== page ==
Download This Chapter

What Does MAXMaps Do?

MAXMaps allows you to visualize connections. MAXMaps is primarily intended to graphically represent the different elements of MAXQDA (codes, documents, memos, coded segments) visually on a workspace, a so-called map, and to put them in relation to one another. It is also possible to create maps that are not related to the MAXQDA project.

MAXMaps can be used for different purposes:

  • Maps can help to explore and organize data. They allow you to develop your ideas and to communicate them to your research team.
  • Maps can also be a valuable tool for scientific explanation and can help to visualize complex relationships and theories. For instance, you can create tables and worksheets to gain a better perspective of the different elements within a project.
  • MAXMaps can also be used for presentations and lectures. The different layers of a map may be displayed in arbitrary order; thus, a variety of different options for designing presentations are available.

With MAXMaps, it is possible to display:

  • The relationships between different codes and categories.
  • An overview of different facts and phenomena within the research field.
  • The different memos belonging to a document or a group of documents.
  • The results of a Grounded Theory study.
  • The context or important facts of the research, e.g. photographs of locations or persons.
  • A graphical overview of the research methods used.
  • A research timeline.
  • The research design and characteristics of the sample.

MAXMaps can also have different functions for researchers. You can, for instance, use MAXMaps to organize and manage your code system. Or you can link codes, text, and memos in a hypothetical order to then further test the relationships in a second step.

MAXMAps offers multiple automatic templates to support the creation of maps for different scenarios, e.g. to visualize the relationship of different cases.

MAXMaps is not merely a graphics tool that works with icons and symbols, though. All the elements used in a map are interactive, meaning they are connected to the MAXQDA project. This makes an icon that symbolizes a text document not only a passive icon, but allows you to double-click on the icon to open the document in MAXQDA’s “Document Browser.” Then you can read and browse through the document. The same is true for memos. As soon as you click on the memo symbol, the memo appears and can be read or even modified. In the case of symbols for coded segments, one click displays the segment, which allows you to examine and compare different segments of your map.

MAXMaps allows you to define connections and relationships as you choose. These connections may be hypothetical -- they do not even have to be consistent in logic while you are designing the maps because you are always free to make changes. As a result, you can “play” with different models and relationships. For example, a code “attitude” may appear as a condition of another code “behavior” in Map A and as the result of the code “behavior” in Map B. Constructing, testing, and modifying different models is a an important aspect of analysis, thus making it counterproductive to be consistent with links and relationships right from the beginning.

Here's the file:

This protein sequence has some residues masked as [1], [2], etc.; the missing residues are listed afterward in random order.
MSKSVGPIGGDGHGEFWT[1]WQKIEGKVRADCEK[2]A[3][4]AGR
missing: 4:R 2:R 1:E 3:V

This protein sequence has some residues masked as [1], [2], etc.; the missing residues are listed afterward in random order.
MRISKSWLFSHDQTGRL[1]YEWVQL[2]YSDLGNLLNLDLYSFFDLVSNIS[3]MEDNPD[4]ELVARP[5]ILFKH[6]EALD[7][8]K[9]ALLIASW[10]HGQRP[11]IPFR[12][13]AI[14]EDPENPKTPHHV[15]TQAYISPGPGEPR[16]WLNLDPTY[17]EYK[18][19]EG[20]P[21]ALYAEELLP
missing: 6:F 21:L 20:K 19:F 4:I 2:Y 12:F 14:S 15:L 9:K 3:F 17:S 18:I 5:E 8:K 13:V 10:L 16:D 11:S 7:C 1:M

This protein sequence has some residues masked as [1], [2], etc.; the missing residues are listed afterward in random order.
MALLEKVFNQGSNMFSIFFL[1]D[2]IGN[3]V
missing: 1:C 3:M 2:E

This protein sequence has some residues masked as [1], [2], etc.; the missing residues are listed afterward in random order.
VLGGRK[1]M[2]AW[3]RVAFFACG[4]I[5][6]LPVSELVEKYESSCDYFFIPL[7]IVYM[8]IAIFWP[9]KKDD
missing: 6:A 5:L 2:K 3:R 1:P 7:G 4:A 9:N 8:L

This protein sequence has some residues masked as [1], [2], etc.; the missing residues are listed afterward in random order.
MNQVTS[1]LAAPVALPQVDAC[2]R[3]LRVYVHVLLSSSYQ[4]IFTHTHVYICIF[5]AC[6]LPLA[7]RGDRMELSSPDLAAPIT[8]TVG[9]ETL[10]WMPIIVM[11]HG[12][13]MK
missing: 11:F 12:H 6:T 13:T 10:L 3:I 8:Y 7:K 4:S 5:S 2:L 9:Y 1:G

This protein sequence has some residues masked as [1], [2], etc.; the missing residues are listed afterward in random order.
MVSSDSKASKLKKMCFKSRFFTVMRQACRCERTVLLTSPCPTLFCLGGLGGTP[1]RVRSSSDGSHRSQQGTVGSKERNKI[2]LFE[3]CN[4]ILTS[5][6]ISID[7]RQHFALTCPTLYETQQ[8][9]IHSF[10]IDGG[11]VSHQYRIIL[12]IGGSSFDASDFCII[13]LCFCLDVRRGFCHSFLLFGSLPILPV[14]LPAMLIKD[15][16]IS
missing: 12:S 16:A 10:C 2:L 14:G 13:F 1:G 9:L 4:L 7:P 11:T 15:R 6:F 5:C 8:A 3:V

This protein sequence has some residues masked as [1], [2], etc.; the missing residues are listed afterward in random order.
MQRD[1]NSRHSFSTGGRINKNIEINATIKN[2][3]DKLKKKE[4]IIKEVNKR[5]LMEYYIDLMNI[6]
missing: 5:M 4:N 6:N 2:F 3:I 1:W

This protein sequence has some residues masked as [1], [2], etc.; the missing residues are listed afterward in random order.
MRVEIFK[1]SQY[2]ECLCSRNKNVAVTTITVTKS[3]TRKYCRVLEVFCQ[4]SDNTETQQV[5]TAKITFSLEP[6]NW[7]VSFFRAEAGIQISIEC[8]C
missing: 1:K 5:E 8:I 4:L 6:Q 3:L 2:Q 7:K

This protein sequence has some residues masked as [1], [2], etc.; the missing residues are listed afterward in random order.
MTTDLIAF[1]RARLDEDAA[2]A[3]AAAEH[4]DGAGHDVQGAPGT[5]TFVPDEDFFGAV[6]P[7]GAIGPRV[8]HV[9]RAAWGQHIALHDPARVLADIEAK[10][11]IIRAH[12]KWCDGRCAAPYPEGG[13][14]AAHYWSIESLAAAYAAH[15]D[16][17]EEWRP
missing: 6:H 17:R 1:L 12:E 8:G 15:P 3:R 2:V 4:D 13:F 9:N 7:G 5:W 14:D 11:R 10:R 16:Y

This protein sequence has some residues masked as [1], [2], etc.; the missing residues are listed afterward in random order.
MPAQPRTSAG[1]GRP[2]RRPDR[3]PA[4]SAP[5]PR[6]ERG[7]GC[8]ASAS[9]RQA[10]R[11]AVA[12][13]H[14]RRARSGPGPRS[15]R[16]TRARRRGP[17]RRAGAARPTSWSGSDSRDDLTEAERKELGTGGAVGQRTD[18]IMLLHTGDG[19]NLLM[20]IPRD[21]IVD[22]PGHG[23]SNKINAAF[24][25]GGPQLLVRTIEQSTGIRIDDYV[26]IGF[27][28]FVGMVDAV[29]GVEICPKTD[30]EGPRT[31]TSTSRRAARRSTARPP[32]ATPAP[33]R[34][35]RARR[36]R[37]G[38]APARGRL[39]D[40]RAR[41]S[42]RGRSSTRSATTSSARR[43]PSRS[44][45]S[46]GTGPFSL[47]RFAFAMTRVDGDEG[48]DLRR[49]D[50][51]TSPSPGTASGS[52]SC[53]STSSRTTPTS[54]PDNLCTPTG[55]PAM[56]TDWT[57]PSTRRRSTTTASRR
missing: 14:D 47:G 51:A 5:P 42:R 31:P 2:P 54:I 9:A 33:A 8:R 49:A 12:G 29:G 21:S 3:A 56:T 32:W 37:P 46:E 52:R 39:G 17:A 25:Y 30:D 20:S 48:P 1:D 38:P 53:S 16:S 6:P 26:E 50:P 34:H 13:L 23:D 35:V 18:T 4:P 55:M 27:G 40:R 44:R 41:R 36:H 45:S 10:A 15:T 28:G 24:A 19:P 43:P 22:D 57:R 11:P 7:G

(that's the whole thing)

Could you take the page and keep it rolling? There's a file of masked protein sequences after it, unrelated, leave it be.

MAXMaps not only allows you to define links and relationships, it also offers a way to make links and relationships that have already been implemented in your project visible. Examples are memos that have been assigned to a document: MAXMaps can import all the connected memos automatically. These memos are displayed as symbols and you can open and check them. The same is true for codes: If you have imported a code in your map, all the memos linked to this particular code can also be imported automatically. Moreover, you can search and insert all of the codes overlapping with a code on your map and automatically connect them to the code.

These features do not establish new links or new relationships, but they allow for completely new perspectives to your data. Connections that have likely been hidden in listings or tables can now come to the foreground. New views and relationships become visually apparent and much easier to understand. The connections between different elements of the diagram are not restricted to hierarchical relationships as with the “Code System” in MAXQDA. In MAXMaps, relationships can be represented in a more complex way, for instance as networks or any other type of model.

This visual method of data display is supported by the variety and flexibility that characterizes MAXMaps. All elements used in a map may be designed individually. Codes, memos, and texts are not always displayed with the same symbols and colors. You can select different symbols, colors, fonts, and sizes, or even import your own symbols unique to each element of your map. All labels, images, and symbols can be managed individually. You can also import your own photographs, icons, or clip art.

Was this article helpful?